Made in England: The Artisans Behind the Handbuilt Bicycle

by Chikashi

Made in England: The Artisans Behind the Handbuilt Bicycle

A copy of Made in England: The Artisans Behind the Handbuilt Bicycle by Matthew Sowter and Ricky Feather arrived last week after I had pre-ordered it some time ago. Over the years, I have had the privilege of working with some of the best artisans in their respective fields (unrelated to bicycles). I love hanging out at workshops, watching them literally create something. The smell of the raw materials, fumes, dust, stale coffee, overflowing ashtrays… the sound of filing, hammering, polishing, waxing, sewing, lighting of the gas torch… the soft light cutting through the workshop from the north facing windows. And, I love steel bikes. When the title was announced, I click-click-clicked to pre-order it straightaway.

Short of visiting the featured artisans’ workshops yourself, Sowter and Feather allow you to get a glimpse of the human beings behind the handbuilt bikes. The emotive photographs shot by Kayti Peschke add colour, texture and mood to the frank words of the builders that reveal a small but important part of their personalities.

Actually, I think Made in England is one of the best branding initiatives that I have seen in a long time.

In almost any product category, at the top end of the market, it is less about transactions and more about relationships. It is about human beings, the personalities and the hands behind the products and the names, and the people that seek them out. No different with bikes.

The authors touch on one notion that provokes a bit of thought. Can a craft be an art? Common rhetoric tends to indicate an assumption that art is a higher form of output than craft. I do not agree with this assumption. It is true that classic disciplines in art, such as fine, decorative, literary, performance and martial arts, require mastery of the relevant crafts, but I am not convinced that one ranks higher than the other. The authors ask the question to be deliberately provocative, playing on the assumption embedded in common parlance.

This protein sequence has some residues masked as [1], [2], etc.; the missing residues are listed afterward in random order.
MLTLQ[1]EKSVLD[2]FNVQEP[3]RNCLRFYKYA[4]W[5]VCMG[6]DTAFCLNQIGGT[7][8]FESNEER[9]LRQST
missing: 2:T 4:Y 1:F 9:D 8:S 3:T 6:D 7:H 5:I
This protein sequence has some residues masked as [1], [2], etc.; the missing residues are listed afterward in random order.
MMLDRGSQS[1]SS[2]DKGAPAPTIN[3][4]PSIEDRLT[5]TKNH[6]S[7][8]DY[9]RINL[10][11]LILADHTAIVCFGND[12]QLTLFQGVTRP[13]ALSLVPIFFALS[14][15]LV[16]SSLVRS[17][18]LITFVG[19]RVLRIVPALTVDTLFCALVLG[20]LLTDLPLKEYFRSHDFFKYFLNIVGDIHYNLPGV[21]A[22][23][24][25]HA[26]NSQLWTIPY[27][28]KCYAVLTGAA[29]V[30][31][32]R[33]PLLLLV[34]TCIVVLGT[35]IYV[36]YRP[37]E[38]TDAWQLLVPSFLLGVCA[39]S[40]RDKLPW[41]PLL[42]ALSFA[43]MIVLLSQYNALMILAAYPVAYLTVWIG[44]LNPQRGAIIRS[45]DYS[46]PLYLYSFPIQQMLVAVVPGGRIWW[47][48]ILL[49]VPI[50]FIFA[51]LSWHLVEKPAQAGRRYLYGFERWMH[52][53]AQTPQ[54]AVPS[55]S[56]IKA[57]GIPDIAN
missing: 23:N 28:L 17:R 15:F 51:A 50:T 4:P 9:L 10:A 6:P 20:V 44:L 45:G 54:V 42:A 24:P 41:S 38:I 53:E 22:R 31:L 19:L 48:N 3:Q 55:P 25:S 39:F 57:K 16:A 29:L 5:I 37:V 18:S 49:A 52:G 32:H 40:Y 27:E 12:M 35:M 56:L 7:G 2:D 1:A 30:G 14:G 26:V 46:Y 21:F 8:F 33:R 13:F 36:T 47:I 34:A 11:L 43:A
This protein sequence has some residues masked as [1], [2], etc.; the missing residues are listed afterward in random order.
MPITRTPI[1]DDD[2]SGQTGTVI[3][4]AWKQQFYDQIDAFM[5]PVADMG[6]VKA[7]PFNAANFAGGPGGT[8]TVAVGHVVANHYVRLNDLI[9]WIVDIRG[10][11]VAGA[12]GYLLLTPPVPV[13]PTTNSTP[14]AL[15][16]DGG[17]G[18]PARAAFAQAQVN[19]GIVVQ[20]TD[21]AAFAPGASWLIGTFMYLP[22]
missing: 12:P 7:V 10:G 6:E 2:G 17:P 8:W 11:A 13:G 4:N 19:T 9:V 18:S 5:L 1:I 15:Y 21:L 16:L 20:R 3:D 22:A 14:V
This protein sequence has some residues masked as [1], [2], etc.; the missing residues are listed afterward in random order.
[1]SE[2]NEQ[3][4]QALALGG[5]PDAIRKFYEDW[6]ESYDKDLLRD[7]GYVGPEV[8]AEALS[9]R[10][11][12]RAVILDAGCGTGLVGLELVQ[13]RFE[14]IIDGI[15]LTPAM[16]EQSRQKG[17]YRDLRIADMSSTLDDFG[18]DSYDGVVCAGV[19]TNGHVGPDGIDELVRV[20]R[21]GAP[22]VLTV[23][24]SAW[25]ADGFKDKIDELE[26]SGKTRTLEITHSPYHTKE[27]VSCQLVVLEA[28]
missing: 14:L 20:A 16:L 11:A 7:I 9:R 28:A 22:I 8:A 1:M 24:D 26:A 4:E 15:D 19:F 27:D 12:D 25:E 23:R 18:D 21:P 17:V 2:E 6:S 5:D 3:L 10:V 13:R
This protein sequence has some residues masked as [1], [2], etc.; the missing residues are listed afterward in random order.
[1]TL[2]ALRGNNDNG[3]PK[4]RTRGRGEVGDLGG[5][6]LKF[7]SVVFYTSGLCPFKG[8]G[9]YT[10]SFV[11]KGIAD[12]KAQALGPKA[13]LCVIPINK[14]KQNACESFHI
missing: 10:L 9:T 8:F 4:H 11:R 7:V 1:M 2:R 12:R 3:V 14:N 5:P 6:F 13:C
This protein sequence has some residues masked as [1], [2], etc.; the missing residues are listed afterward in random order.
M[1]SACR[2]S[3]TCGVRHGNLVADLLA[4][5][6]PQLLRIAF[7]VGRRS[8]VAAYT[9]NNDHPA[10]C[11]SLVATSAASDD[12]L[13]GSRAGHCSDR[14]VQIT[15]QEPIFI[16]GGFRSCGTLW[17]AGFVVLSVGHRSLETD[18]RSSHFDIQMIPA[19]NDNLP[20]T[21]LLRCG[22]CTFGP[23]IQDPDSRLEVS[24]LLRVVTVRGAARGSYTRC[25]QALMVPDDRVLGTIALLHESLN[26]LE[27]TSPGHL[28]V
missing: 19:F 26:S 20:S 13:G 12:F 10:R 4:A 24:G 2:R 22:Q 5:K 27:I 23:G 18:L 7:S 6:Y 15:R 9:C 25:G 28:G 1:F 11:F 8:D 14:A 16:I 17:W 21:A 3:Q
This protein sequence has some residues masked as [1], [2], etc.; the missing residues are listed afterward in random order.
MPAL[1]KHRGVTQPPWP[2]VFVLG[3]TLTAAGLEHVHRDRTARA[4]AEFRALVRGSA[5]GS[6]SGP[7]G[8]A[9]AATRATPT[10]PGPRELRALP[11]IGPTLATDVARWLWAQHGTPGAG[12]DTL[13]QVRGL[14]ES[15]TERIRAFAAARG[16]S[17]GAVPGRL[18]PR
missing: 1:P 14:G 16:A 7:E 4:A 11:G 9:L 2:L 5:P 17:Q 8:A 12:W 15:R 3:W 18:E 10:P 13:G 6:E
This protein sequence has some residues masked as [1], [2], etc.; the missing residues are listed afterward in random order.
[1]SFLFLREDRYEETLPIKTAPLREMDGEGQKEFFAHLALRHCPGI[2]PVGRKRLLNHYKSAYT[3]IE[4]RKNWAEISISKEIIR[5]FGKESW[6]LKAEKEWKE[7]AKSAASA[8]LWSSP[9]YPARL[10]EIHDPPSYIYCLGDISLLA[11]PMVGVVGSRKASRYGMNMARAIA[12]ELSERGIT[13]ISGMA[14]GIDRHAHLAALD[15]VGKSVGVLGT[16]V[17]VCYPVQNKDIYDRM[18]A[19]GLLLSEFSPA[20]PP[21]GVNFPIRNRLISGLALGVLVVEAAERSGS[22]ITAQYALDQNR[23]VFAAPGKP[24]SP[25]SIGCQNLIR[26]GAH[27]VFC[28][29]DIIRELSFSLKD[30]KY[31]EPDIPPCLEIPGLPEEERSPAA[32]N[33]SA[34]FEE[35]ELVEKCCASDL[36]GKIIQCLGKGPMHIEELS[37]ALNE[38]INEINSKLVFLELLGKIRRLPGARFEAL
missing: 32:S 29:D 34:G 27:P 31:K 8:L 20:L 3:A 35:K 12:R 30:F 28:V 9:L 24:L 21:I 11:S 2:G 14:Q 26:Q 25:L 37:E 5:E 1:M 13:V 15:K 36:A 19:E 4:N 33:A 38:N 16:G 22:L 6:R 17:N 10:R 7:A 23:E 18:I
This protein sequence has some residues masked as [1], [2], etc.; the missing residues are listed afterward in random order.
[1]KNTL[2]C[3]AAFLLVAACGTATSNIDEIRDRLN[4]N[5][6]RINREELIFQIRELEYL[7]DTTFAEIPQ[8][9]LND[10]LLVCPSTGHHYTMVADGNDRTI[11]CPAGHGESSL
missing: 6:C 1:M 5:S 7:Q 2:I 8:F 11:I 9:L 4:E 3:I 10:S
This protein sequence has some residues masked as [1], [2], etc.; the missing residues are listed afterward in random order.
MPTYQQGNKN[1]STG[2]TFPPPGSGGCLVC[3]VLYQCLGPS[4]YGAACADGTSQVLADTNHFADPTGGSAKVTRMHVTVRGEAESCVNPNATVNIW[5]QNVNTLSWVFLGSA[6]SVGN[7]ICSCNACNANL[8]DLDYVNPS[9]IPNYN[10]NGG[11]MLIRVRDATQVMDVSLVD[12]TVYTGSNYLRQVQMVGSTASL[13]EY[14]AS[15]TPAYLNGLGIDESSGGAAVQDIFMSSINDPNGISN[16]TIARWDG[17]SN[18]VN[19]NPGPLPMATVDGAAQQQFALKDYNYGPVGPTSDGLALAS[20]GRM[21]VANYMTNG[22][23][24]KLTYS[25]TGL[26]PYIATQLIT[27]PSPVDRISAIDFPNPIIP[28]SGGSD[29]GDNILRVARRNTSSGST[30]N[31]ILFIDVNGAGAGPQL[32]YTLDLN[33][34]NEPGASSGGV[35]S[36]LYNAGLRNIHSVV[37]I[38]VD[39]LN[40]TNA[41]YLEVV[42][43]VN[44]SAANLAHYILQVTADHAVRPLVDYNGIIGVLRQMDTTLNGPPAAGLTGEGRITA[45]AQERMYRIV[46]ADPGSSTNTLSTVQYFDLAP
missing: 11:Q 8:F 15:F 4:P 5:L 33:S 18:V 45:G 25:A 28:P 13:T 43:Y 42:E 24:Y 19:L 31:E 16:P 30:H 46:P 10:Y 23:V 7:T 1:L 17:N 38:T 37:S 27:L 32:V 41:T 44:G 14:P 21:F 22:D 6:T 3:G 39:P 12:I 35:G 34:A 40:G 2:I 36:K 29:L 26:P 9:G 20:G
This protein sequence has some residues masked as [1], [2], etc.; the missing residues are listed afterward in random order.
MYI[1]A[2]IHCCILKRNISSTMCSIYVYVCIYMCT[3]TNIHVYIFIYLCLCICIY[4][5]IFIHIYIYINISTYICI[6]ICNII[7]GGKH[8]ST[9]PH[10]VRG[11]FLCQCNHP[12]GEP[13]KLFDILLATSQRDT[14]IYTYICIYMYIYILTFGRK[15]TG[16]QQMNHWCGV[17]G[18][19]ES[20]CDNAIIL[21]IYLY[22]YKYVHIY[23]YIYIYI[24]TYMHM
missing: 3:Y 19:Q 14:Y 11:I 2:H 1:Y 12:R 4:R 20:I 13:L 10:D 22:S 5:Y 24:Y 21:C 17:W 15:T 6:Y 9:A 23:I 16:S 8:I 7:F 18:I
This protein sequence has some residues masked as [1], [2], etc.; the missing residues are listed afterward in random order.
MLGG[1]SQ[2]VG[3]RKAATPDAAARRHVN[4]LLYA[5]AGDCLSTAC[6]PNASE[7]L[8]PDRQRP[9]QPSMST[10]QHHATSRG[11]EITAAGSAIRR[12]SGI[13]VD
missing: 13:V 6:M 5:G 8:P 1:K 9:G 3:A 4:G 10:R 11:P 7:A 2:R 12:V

To get a peek into the minds of some young and old artisanal frame builders working in England today, order your copy today at It’s worth every penny and then some.

The brand names featured in the book are:

Reynolds, Chickens, Demon, Donhou, Feather, Lee Cooper, Mather, Roberts, Ron Cooper, Rourke, Ted James, Woodrup and Dave Yates

All are architects of Fate,
Working in these walls of Time;
Some with massive deeds and great,
Some with ornaments of rhyme.

Nothing useless is, or low;
Each thing in its place is best;
And what seems but idle show
Strengthens and supports the rest.

For the structure that we raise,
Time is with materials filled;
Our to-days and yesterdays
Are the blocks with which we build.

Truly shape and fashion these;
Leave no yawning gaps between;
Think not, because no man sees,
Such things will remain unseen.

In the elder days of Art,
Builders wrought with greatest care
Each minute and unseen part;
For the Gods see everywhere.

Let us do our work as well,
Both the unseen and the seen;
Make the house, where Gods may dwell,
Beautiful, entire, and clean.

Else our lives are incomplete,
Standing in these walls of Time,
Broken stairways, where the feet
Stumble as they seek to climb.

Build to-day, then, strong and sure,
With a firm and ample base;
And ascending and secure
Shall to-morrow find its place.

Thus alone can we attain
To those turrets, where the eye
Sees the world as one vast plain,
And one boundless reach of sky.

— The Builders by Henry Wadsworth Longfellow